Art as Action – Innovation on a Sunday Afternoon
by Yvonne DiVita for Open Forum. August 30, 2010
I attended a truly innovative performance by the dancers and poets at Art as Action in Denver last weekend. This group of young women, two outstanding male musicians, and a baby boomer gentleman who stirred memories of 1970 in this baby boomer with his original poetry reading, entertained a small audience in a small space, on a hot Sunday afternoon. The title of the original works of art was “Holding Pattern.”
If you’re a frequent visitor to the performing arts in your local area, this story will resonate with you. If you’re not, I hope it inspires you. Here’s the reality: when it comes to innovation, there is no more powerful group than those who perform their art live.
Where do I start? I can start at the beginning, as Lewis Carroll would want me to – all the way back to last year, when this troupe of talented dancers and poets gathered in the warehouse to perform. I met them via my daughter, Chloe DiVita, who is one of the dancers. I was impressed with them then, but was not yet aware of the cosmic level of talent gathered in that room. As I watched them perform on Sunday afternoon, that talent left me profoundly moved. I felt as if I were in the presence of true innovation – in a way you cannot experience in a boardroom.
It’s easy to qualify “art” as innovative. Artists push the envelope and test the tried and true. Artists hold nothing sacred – the world is bendable, we exist in the fifth dimension, color is mutable, people are merely props. It was clear that “Holding Pattern” in all of its originality and innovative moves, thoughts, dialogue and even the music added for effect, was born of remarkable imaginations, formed out of thoughts and musings, brought to life through “collective consciousness” and “collaboration” as they say on the Art as Action website.
It’s what business leaders would like to see happening in their meeting rooms, in their engineers’ offices, in their boardrooms. They struggle to match the kind of thinking dancers, poets, musicians possess. Artists push the predictable out of their minds, opening thought processes up to the extraordinary. They embrace originality and surprise. The bizarre is part of their personalities, in ways business people find amusing, perhaps. They live in a world of shock and awe: it is their intention to shock the audience, to startle them out of the mundane noise each of us carries in our sub-consciousness; noise that prevents innovation. It is their job to bring the remarkable alive, offering an opportunity for audience members to check their ordinary lives at the door and be enveloped by the wonder of imagination.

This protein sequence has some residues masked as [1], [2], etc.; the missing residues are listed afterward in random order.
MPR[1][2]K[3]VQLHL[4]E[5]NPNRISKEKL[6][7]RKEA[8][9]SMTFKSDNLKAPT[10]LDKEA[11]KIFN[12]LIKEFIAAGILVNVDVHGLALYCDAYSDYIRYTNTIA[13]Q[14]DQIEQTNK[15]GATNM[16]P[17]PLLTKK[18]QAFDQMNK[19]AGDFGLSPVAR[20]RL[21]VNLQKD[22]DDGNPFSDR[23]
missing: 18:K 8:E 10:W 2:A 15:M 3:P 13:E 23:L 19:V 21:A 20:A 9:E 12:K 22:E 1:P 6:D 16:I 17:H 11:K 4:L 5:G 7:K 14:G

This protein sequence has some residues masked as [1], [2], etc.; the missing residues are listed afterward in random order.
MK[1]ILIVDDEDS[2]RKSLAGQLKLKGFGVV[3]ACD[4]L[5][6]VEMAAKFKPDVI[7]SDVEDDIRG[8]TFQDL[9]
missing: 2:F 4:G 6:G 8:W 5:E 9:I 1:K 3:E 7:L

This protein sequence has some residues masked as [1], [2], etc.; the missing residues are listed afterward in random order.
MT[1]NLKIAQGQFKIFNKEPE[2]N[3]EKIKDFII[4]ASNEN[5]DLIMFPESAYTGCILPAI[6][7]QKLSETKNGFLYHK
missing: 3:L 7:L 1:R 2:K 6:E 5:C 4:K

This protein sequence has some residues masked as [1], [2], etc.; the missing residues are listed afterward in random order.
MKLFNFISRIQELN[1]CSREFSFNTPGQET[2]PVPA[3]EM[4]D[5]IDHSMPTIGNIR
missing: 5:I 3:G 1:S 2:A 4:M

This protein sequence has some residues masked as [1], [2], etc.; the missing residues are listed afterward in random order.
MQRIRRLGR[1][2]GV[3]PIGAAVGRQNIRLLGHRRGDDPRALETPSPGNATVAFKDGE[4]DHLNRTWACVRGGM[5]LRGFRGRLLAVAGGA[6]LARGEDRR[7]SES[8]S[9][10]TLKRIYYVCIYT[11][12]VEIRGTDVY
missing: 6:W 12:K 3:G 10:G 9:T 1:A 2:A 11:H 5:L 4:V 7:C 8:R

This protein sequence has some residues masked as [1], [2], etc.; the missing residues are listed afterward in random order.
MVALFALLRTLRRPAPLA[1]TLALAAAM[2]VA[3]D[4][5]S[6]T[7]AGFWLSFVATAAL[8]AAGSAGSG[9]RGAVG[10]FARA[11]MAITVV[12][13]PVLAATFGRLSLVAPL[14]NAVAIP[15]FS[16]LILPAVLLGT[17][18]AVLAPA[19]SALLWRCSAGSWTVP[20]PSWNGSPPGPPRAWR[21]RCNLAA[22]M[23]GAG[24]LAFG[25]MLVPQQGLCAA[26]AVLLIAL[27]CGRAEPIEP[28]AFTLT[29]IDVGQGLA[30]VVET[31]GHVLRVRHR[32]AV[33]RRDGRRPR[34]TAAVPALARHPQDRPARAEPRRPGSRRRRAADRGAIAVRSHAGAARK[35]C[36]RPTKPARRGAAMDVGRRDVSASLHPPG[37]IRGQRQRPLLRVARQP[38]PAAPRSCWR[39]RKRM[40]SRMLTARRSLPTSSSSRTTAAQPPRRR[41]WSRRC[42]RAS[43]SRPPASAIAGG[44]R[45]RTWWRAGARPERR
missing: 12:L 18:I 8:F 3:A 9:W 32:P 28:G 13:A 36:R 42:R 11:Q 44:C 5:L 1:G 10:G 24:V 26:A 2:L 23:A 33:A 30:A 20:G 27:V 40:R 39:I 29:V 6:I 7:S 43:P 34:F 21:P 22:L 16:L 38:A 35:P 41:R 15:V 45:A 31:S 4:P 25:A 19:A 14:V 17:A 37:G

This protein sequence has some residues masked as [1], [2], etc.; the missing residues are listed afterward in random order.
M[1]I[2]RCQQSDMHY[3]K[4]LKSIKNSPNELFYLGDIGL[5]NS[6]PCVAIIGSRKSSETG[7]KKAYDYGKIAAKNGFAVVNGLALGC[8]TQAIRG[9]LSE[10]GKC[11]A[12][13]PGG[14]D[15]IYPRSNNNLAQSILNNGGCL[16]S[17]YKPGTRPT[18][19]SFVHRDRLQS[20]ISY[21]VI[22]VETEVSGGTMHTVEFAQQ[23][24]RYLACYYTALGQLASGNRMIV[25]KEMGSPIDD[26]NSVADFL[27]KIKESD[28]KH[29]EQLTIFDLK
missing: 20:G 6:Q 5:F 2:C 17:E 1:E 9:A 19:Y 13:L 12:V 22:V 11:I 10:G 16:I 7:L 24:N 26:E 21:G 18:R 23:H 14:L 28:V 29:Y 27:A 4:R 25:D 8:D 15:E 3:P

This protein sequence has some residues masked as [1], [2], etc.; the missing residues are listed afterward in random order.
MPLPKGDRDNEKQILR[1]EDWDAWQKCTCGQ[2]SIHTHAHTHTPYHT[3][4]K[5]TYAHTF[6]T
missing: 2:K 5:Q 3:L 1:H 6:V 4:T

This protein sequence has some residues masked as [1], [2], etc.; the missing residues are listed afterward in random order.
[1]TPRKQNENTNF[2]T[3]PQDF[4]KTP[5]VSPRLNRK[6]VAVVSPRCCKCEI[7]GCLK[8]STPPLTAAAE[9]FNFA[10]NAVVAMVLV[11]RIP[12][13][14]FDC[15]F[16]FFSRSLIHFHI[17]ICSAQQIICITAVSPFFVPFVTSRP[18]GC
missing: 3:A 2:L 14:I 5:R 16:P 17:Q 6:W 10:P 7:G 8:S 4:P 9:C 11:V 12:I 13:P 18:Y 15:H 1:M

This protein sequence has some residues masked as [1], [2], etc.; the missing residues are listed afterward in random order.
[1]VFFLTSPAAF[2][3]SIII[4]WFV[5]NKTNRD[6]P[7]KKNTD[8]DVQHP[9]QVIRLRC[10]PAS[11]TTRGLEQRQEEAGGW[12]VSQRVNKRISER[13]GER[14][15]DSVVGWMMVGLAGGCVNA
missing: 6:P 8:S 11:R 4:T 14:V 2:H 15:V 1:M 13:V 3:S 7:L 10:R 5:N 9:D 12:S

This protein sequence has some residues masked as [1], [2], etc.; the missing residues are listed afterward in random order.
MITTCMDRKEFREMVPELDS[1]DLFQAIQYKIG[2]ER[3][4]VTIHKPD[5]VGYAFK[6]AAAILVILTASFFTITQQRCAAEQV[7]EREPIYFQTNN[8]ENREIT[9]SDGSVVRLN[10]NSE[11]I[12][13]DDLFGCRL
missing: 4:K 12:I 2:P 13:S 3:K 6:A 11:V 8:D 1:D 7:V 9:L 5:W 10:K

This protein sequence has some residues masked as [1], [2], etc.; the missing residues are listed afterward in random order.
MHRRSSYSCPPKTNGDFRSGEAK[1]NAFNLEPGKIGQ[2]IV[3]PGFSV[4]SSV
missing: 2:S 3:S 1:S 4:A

Isn’t that what innovation should be? Shouldn’t it involve imagination and creativity and the unexpected? Where is the surprise in today’s innovative products, services or experiences – being developed in offices around the world? Are your employees encouraged – nay, tasked – with the challenge to pretend? Can you inspire them to pretend that this is not… Earth, or Denver, or St. Louis, or any other simple, commonplace location with all of its familiar furniture, lights, media, foods, whatever?
Perhaps the question isn’t “can you” but… “will you?” Will you inspire your employees to innovate using unconventional methods – born out of the creativity we all possessed as children? Creativity that was drummed out of us in school, where we were forced to adapt to sitting in desks and taking standardized tests? Will you?
Art as Action exists because one amazing woman, Sarah Leversee, the Artistic Director, saw the opportunity to create art and embrace action. She says on the website, “Art can change the world.” She calls her work an “artivist movement.” The people who support her know what it means. They know that the human condition requires the act of producing change; the kind of change that gets people thinking, talking, moving. Change that is innovative.
When the program was over, I was stunned for just a moment. I remained in my seat wrapped in a cocoon pulsing with energy. I remained a part of the show. I played the pieces of it over again; marveling in how the performers threw the “Holding Pattern” of our daily lives back at us, for a few short hours on a Sunday. They performed as if shouting, “Break free!” Be free, as free as they were. When I stepped out into the sunlight, I didn’t blink so much as close my eyes and pretend I was somewhere else, somewhere that allowed the show to go on.
The experience of watching those amazing performers bend reality, stir memories, defy gravity, and actually bring the audience into each experience as no movie or TV show ever could, changed me. I was me, but not me. I was part of them. And happy for it.
This is what innovation is made of. It’s full of art and action and purpose. It’s finding out how to create an experience for your customers that makes them feel as if they are part of you – and happy for it. Are you ready to create that experience? Are you innovative enough?